Friday, June 08, 2007

Paris Hilton, Black Women in Prison, & Quilts


Paris Hilton is back in jail today shouting, "It's not right!"

The Bureau of Justice statistics reports that 2.186 million persons are being held in Federal or State prisons or in local jails in 2005. The latest figure I can find show that 38,817 Black Women were held in Federal or State prisons or 46% of the female population vs. 44.7% for white women.

In some prisons or correctional facilities across the US, volunteers teach quilting to inmates. Do the math, that's a lot of Sistah quilters and crafters behind bars. A few facilities that have or had quilting programs included:

Even male inmates are quilting. Katherine Mills reports about Quilting Convicts (WCC, page 20, 2003) at the Lea County Correctional Facility in Hobbs, New Mexico. Inmates can earn Good Works credits (and minimum $0.40 per hour) for taking part in the hand-quilting program.

Thanks to blogger, JenClaire of Bayou Quilts, for letting us know about Fine Cell Works, a British charity that promotes needlearts in prisons and sells their products, including quilts, online. WhipUp blogger talks about her experience with Fine Cell Works with the quilt teachers and the prisoners. (Photo from www.WomenandPrison.org - Beyondmedia's Prison Installation Voices in Time: Lives in Limbo)

4 comments:

eliz.hicks said...

Kyra,
What an interesting article. Though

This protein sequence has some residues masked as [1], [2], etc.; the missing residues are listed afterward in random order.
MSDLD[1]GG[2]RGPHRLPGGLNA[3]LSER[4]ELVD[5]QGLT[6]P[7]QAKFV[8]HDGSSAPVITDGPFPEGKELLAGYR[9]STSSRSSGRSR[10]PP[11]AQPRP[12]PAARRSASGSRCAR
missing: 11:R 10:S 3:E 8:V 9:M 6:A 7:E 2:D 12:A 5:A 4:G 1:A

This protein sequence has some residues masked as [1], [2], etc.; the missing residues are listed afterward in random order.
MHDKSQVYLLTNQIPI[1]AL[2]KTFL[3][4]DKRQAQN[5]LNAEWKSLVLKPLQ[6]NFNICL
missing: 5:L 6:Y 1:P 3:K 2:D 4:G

I don't quult, your surely teach me a lot about it. That's clever..
everyone else has Paris in the news, what a lead-in to today;s blog.

Mom

Weeks Ringle said...

Kyra,
Thanks for the post about quilting programs in prisons. I wrote the post that you referred to on whipup that teaches quilting to men in British prisons but also have done research at a women's prison here in the US. I really believe that making things can be highly therapeutic and that there are a lot of moms behind bars. I hope that more prisons realize that giving inmates the option to make things not only helps them learn a skill but it could also make life better for their children. The children that are the unintended victims of their crimes.

Kyra said...

Weeks Ringle - Thanks for your comment! Agree about the affects on children. Has your research on US women's prisons been published? Would love to share the citation here for others.

Best, Kyra

Blondie said...

Kyra, tracked you from the Black Authors and Publishers Directory to blogger which is also my site.

Glad to connect.

You are right about Paris' complaints re how she is not being treated fairly.

The reason they sent her back to jail is because she was re-writing how criminals would be dealt with in the future.

I could just imagine all the petitions to get out of jail.